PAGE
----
In many ways the greatest tragedy of the conflict is the de facto partition that tore Jewish and Arab neighbors apart, and that exiled Jews from Arab lands, forcing them into the new Jewish state and creating more hostility between Jew and Arab.
But that’s history. The now is not so different for the people of the region. Violence flares often. The killing in Israel and the Territories, the limits on freedom, the daily humiliations are not nearly of the scale in Syria, Iraq, Iran, and Egypt. But the killing is real. And so is the hate that drives the world to focus on Israel’s culpability. Israel and the Territories fill a small bit of geography, and it’s a bad neighborhood. Distances are small. Hamas, a terrorist organization dedicated to preventing a two-state solution can easily attack Israeli civilians, keeping Israelis scared and alert. And wakening their military might. Hamas is also embedded in a very crowded strip of land, one that makes any fighting deadly to non-combatants. The problem here isn’t that Israel is killing civilians in its fight for survival but that there is fighting at all.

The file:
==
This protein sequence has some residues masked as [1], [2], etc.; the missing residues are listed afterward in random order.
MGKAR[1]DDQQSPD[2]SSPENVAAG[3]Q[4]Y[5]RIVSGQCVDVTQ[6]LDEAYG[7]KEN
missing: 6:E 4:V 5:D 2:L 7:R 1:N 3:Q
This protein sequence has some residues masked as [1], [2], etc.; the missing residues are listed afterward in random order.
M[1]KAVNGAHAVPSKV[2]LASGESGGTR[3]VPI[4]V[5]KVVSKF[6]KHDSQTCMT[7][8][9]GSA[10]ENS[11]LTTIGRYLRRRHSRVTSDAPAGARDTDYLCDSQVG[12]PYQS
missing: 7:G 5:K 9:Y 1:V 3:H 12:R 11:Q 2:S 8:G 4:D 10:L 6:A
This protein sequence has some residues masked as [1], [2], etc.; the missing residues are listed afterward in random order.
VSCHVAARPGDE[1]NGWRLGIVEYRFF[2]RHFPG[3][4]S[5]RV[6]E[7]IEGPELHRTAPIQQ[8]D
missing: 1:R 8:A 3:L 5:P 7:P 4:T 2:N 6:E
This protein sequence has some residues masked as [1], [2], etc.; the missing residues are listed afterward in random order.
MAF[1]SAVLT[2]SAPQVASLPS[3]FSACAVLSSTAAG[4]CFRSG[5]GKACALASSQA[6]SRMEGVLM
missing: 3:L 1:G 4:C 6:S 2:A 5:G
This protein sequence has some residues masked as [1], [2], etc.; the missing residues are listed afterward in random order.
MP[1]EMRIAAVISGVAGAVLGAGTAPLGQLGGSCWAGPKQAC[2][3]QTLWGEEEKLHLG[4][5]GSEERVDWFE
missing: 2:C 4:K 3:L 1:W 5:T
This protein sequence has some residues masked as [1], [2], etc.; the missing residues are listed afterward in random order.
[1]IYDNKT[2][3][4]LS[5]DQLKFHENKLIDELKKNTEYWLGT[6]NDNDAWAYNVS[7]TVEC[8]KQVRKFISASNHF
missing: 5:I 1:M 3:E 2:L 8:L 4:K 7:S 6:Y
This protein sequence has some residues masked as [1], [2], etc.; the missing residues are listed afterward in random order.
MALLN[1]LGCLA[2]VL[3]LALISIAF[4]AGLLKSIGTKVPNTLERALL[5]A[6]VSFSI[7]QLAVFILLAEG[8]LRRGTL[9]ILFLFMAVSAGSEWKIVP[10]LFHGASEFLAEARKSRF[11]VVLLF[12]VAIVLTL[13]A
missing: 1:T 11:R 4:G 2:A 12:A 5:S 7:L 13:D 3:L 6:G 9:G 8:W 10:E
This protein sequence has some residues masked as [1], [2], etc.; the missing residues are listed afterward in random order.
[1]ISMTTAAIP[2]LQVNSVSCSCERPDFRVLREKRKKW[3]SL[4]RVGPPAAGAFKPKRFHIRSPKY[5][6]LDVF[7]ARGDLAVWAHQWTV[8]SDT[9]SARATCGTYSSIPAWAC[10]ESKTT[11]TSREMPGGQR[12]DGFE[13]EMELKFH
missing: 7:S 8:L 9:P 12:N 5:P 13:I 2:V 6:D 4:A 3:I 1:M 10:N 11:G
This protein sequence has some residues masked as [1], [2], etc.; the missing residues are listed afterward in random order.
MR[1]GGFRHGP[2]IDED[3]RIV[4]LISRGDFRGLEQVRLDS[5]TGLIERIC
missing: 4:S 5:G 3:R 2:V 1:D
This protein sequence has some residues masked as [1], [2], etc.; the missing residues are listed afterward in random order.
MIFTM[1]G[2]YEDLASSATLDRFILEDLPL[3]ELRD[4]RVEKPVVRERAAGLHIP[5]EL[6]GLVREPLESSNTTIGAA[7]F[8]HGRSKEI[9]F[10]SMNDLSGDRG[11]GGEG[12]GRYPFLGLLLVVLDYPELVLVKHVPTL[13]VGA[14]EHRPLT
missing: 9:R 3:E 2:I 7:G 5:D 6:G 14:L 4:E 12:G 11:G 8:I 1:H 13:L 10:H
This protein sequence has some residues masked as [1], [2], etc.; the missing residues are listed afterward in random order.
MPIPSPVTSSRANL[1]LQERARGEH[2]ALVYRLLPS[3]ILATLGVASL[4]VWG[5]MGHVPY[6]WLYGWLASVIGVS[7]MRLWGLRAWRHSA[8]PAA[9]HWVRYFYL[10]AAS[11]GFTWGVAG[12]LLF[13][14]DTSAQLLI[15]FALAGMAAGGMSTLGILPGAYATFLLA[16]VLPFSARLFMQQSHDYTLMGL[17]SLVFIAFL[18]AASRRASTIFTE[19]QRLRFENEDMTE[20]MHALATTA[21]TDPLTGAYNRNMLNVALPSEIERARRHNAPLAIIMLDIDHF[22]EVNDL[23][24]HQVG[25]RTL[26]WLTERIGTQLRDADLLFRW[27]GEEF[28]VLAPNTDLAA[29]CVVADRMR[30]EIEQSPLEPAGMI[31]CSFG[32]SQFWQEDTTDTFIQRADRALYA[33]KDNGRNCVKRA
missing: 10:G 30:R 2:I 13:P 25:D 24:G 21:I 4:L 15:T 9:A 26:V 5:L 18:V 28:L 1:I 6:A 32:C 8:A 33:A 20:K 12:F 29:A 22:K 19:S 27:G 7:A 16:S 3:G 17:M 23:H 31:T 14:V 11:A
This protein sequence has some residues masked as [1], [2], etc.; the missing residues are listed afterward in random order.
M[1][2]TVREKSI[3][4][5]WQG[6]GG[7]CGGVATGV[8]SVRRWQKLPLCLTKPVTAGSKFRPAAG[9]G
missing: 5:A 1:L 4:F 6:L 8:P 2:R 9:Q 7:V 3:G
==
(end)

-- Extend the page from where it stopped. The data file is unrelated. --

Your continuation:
The only way to stop the violence in Israel/Palestine is to continue good-faith negotiations, but this is difficult when Israelis build settlements in traditionally-Palestinian lands and when those who claim to represent the Palestinians dedicate themselves to murder. And it’s not just terrorism used as a negotiating tool. Hamas’ goal is the complete annihilation of Israel and its Jews. This is why there is an “asymmetric” war, why Israel must maintain a powerful military, why Israel’s right manages to garner so many votes. Jews don’t want to lose their country, and they don’t want to be murdered.